64. The method of embodiment 63 wherein the forming step comprises from about four to ten loops.
FIG. 1 shows multiple loops of an elastomeric suture through a wound. Such a technique may be used for many tissues, including vascular tissue.
FIG. 2--Graph of equilibrium water content of copolymer rods immersed in deionized water at 37° C.
FIG. 3 shows the apparatus used for measuring friction. A suture is passed through a piece of animal tissue (e.g. ovine aorta or myocardium, or cow tongue) to which a 100 g or 200 g weight is attached. One end of the suture is fixed, and the other end is attached to a force transducer. The force is measured as the suture moves through the tissue.
FIG. 4--Hysteresis-like curve from Instron testing machine tissue friction test of Size 6/0 polypropylene suture for comparison to FIG. 5 as described in Example 5.
FIG. 5--Hysteresis-like curve from Instron testing machine tissue friction test of Size 6/0 polybutester suture coated with the polymer known as example 1N (1 dip) as described in Example 5.
FIG. 6--Hysteresis-like curve from Instron testing machine tissue friction test of size 6/0 polypropylene suture for comparison to FIG. 7 as described in Example 5.
FIG. 7--Hysteresis-like curve from Instron testing machine tissue friction test of Size 6/0 polybutester suture coated with the polymer from example 1C (1 dip) as described in Example 5. This curve shows increased friction with repeated passes through tissue, indicating poor coating durability.
FIG. 8--Graph of coefficient at Friction measurements as described in Example 6 versus the weight percent of PLURONIC™ F-68 (BASF Wyandotte) incorporated in the coating copolymer for polybutester suture coated with copolymers 1J, 1K, 1L, 1M and 1N.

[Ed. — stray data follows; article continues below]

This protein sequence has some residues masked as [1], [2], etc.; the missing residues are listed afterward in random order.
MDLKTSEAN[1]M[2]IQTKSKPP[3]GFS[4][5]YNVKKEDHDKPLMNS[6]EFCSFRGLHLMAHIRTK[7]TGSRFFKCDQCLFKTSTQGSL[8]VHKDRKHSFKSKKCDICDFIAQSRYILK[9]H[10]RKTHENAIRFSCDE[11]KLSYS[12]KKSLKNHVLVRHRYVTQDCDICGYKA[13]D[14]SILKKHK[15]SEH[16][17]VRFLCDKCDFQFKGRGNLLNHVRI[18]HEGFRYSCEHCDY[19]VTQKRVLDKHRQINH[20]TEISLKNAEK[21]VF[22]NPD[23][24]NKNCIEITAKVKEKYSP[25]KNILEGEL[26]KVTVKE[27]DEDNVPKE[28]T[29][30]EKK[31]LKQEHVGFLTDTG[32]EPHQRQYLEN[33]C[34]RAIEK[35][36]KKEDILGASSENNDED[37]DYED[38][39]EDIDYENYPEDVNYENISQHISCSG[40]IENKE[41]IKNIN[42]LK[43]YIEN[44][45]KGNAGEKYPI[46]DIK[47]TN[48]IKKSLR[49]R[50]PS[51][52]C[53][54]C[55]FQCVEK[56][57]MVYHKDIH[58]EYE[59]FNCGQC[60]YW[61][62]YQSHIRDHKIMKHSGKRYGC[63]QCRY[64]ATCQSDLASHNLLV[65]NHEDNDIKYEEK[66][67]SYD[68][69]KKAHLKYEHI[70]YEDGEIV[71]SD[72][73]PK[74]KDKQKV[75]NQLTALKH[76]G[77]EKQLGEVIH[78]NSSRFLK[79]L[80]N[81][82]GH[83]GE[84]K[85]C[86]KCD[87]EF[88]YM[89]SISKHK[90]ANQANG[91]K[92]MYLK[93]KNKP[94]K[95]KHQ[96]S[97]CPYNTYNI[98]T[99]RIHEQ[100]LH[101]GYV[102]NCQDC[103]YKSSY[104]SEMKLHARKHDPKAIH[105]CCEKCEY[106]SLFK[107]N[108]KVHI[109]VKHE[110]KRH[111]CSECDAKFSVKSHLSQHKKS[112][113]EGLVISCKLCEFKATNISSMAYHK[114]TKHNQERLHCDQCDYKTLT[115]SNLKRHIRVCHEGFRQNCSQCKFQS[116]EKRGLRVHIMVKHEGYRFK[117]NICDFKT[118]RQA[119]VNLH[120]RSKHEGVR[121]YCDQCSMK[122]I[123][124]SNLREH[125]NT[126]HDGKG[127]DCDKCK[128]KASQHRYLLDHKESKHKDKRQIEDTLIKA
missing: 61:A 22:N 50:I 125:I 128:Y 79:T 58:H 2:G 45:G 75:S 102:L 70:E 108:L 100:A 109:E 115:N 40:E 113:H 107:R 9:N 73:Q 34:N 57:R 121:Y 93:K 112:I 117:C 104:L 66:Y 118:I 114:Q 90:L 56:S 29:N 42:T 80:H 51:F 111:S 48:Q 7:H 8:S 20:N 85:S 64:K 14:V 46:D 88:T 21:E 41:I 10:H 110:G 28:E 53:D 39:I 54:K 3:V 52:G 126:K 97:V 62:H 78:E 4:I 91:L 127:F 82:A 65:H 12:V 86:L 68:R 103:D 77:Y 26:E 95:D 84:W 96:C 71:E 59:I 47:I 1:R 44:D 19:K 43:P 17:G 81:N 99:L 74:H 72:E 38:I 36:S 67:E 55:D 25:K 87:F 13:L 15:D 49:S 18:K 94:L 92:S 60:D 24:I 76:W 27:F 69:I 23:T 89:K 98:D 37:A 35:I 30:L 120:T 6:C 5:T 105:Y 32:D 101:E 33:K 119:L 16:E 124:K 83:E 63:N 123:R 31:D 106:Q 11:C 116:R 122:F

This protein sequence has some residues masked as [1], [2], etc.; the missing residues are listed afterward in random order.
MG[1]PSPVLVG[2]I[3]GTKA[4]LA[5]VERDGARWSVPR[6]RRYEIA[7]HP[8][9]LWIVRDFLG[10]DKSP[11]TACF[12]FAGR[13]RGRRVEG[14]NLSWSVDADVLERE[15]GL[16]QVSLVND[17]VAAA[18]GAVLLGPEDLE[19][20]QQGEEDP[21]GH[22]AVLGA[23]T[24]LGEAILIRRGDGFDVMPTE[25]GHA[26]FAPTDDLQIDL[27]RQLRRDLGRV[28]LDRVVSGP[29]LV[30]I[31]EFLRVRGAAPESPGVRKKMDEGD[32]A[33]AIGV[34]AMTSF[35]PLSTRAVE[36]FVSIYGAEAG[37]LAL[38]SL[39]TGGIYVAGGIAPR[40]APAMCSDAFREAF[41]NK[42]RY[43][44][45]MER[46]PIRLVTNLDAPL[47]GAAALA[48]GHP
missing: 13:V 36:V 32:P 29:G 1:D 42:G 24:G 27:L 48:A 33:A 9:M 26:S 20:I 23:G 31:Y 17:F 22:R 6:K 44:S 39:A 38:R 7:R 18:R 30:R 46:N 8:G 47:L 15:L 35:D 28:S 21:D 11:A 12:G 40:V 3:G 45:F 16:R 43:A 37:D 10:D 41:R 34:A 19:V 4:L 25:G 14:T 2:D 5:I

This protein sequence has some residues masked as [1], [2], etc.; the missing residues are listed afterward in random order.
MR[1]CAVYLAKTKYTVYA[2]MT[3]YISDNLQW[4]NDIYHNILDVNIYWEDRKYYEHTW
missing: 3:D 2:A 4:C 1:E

FIG. 9--Graph of coefficient of Friction measurements as described in Example 6 versus equilibrium water content (see Example 3) of coating copolymers for polybutester suture coated with copolymers from Examples 1J, 1K, 1L, 1M and 1N.
The sutures of this invention are composite structures in that they are multilayer materials fabricated by applying a thin layer onto a conventional material that serves as the bulk of the multilayer composite.
Novel elastomeric sutures provided by this invention are fabricated using a known material for the bulk material and applying a novel thin coating to the fiber made from the bulk material. The bulk material provides mechanical properties suitable to the application, while the novel thin layer must be stable with time and be capable of smooth passage through human or animal tissue. The multilayer structure of the invention permits independent optimization of bulk and tissue response properties.
This invention also provides a process for the production of said elastomeric sutures. The process comprise the application of a hydrophilic block copolymer to the surface of said elastomeric sutures by contacting said sutures with a solution consisting of a volatile solvent e.g. acetone, ethyl acetate, methylene chloride, methyl ethyl ketone (MEK), and a quantity of said hydrophilic block copolymer. The volatile solvent is allowed to evaporate, leaving a composite structure comprising the bulk polymeric material and a thin layer of said hydrophilic block copolymer.